"I'm happy that I'm living here because it is more of a transition from being so independent abroad," she said. "I'm not thrown back on campus with a freshman in a freshman dorm. I have all this space and independence, yet at the same time I am close and still have the conveniences of campus."

The reason some of the residents aren't happy with Bostwick, she said, was the long walk to the main campus. This becomes a safety concern at night, she said, especially because they did not currently have safety shuttle access.

"After all I heard that happened on campus last semester, I really want a shuttle available to me for safety purposes," Doyle said. "When I was abroad, I had to be in the house at 6 p.m. I was not allowed to leave as a girl.

"I don't want that here. The other night I was walking home from the library at midnight and I was nervous. I should feel a lot safer."

Emberly Sinclair, one of the occupants of 5 Bostwick Ln. who Doyle has yet to meet, said she wasn't too happy with the Bostwick house because it was so isolated from the main campus.

"It is nice that Bostwick is more homey and less institutional than a dorm," she said. "I do not feel that safe there, though. I have a key to get in, but none of the doors properly lock."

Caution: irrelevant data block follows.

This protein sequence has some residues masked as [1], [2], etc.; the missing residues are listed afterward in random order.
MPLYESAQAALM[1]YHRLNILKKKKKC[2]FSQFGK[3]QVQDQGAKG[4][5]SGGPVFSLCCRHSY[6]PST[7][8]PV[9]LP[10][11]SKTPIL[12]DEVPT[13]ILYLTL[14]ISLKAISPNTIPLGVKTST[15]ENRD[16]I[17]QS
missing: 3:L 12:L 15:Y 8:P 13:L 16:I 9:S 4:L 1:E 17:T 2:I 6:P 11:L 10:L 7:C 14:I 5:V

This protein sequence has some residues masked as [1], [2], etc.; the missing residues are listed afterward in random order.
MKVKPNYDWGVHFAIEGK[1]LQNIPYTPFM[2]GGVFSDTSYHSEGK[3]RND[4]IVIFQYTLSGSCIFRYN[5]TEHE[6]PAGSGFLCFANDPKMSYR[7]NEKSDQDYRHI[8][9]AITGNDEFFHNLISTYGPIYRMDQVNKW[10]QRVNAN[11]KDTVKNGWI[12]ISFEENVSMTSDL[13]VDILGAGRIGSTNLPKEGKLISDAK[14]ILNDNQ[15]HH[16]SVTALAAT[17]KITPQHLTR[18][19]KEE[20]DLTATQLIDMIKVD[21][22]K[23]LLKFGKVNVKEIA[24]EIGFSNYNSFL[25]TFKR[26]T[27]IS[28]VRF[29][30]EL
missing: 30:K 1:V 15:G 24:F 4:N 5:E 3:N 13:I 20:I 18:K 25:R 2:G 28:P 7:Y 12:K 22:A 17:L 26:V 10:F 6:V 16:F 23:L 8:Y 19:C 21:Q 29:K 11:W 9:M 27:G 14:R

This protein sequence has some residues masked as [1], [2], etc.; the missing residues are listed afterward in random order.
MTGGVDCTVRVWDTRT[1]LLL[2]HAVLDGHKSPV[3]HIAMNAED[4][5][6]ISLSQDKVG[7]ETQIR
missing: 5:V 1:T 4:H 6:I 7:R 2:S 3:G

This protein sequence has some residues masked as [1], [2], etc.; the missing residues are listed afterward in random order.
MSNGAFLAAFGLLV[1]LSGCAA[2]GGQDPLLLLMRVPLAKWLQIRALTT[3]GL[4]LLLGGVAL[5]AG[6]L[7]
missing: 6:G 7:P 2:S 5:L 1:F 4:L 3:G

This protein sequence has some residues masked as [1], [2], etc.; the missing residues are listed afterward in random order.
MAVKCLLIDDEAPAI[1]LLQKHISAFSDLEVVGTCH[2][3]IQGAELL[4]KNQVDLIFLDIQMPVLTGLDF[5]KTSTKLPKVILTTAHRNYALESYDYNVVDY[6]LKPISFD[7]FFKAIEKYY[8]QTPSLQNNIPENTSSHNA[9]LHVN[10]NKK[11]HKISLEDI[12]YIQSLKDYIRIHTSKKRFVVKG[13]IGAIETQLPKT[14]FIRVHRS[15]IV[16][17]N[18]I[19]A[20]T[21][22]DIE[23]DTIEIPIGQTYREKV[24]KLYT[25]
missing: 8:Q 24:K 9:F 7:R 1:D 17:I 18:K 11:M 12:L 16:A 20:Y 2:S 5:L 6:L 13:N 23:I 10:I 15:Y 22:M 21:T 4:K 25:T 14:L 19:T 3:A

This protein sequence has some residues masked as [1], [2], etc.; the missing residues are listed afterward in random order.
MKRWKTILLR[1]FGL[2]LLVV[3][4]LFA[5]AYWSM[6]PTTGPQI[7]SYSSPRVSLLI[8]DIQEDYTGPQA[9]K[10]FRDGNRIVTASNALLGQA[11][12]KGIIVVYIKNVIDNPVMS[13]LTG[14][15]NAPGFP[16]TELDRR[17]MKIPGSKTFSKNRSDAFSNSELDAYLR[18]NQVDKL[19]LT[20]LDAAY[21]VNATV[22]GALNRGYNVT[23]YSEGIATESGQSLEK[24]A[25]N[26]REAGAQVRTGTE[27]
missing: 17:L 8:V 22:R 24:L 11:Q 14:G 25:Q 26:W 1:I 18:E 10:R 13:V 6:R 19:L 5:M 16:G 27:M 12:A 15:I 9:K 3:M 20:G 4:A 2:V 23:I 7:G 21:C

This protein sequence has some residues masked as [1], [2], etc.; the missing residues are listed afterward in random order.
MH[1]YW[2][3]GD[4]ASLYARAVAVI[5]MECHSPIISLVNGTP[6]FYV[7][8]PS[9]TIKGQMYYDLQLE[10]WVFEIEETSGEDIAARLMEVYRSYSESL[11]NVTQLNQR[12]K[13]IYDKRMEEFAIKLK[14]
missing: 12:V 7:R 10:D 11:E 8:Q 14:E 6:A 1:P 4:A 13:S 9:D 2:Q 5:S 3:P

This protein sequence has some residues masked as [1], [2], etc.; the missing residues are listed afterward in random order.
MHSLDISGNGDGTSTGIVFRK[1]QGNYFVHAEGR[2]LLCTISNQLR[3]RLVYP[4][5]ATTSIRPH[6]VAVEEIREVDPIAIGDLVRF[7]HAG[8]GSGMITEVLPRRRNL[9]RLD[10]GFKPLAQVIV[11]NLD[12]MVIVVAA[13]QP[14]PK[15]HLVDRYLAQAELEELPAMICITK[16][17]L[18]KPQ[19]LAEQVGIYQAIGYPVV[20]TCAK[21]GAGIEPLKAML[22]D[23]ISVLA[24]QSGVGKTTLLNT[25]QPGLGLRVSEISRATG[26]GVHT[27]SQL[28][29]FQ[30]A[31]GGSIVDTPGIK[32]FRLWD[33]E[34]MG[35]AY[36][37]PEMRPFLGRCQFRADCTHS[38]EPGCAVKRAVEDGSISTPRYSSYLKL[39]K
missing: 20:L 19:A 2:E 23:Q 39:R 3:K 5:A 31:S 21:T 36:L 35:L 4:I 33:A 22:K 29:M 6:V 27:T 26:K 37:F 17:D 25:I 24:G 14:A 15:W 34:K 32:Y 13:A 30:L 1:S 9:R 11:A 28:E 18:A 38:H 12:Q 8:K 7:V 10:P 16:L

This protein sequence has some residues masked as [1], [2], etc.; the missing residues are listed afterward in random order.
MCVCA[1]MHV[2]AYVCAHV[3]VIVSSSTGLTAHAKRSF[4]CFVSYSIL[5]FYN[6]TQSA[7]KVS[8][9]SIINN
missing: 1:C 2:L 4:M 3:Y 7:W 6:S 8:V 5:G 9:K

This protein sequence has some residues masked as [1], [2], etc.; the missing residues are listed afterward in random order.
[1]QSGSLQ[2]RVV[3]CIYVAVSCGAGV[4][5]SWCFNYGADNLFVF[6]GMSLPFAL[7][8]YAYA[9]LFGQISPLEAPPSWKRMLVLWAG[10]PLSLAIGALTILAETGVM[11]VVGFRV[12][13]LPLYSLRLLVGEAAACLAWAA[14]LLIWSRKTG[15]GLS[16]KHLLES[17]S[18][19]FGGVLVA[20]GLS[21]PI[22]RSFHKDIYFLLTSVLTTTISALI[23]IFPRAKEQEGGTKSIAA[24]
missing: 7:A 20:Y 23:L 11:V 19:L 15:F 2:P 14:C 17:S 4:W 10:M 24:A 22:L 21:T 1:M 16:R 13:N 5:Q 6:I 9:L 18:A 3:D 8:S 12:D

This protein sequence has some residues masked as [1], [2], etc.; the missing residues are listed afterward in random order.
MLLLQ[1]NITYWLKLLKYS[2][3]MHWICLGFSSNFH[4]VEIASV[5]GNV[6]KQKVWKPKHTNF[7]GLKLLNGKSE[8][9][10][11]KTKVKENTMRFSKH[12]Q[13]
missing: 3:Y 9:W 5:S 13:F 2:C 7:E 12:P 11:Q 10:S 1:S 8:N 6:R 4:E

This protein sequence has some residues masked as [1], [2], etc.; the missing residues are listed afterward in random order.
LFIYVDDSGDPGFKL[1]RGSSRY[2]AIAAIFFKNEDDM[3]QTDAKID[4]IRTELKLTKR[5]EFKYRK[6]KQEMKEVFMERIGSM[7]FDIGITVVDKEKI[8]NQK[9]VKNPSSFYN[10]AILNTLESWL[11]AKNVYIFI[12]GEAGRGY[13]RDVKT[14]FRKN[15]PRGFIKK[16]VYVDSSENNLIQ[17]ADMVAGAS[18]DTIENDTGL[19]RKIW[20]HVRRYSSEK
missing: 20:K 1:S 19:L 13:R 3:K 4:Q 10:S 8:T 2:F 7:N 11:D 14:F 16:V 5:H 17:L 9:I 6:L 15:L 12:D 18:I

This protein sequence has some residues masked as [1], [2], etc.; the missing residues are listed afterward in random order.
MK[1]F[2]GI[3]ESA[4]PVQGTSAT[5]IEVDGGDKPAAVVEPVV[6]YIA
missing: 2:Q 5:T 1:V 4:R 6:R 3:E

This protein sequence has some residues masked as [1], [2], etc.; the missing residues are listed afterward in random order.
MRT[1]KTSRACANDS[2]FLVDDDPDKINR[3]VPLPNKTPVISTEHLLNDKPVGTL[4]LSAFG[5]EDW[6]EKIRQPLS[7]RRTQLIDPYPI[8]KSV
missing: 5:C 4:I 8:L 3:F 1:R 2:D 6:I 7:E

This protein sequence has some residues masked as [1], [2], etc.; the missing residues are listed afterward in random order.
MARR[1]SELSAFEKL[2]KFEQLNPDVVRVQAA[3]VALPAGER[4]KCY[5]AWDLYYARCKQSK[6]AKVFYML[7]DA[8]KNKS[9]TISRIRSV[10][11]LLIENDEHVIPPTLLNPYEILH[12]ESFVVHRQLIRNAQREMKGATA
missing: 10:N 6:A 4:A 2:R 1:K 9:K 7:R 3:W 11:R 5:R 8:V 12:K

Doyle said that the locks were one of the many things the women had contacted facilities to fix.

"With any house there are some things that go awry," she said, "but facilities has been really good. Every time we've made a complaint they've been here that day or the next day."

And a quick response from facilities isn't the only perk at Bostwick. The closets are fully stocked with rows of toilet paper and paper towels, and cleaning services come every Tuesday to clean the kitchen, bathrooms and common areas and take out the garbage, Doyle said.

"I think we are lucky in every sense of the word," she said. "My advice to girls hoping to live here in the future would be to pray you get one of the highest lottery numbers. I got 186 out of 188, and I'm here instead of in a small little dorm. I feel that I won out."

But Joan Lachowski, director of undergraduate student housing, said she hoped the Bostwick houses would never have to be used again because there had been more concern about safety shuttle access this year.

Cathy Rossi, director of university transportation, said university police would be working with Groome Transportation to figure out a feasible safety shuttle stop for Bostwick residents in the coming weeks.

They do not yet have access, Rossi said, because Richmond now uses larger 20-passenger shuttles that cannot maneuver up the lane. The goal was to have had a stop at the intersection of Three Chopt Road and Towana Road by the end of the last week, she said, but even that turn was too difficult.

Carolyn Bigler, assistant director of undergraduate student housing, said even though Bostwick residents had made numerous complaints, she had notified them at the start of the semester of openings on campus. The vacancies remain, she said, but only one woman had moved out.

Waiting for on-campus housing can cause anxiety for many junior women returning from abroad, Doyle said.

"But try to have faith in [the housing department]. I think they really do try to place people who need and want housing," she said. "You will get placed, but you don't have any choice as to where."

Contact reporter Kaylin Politzer at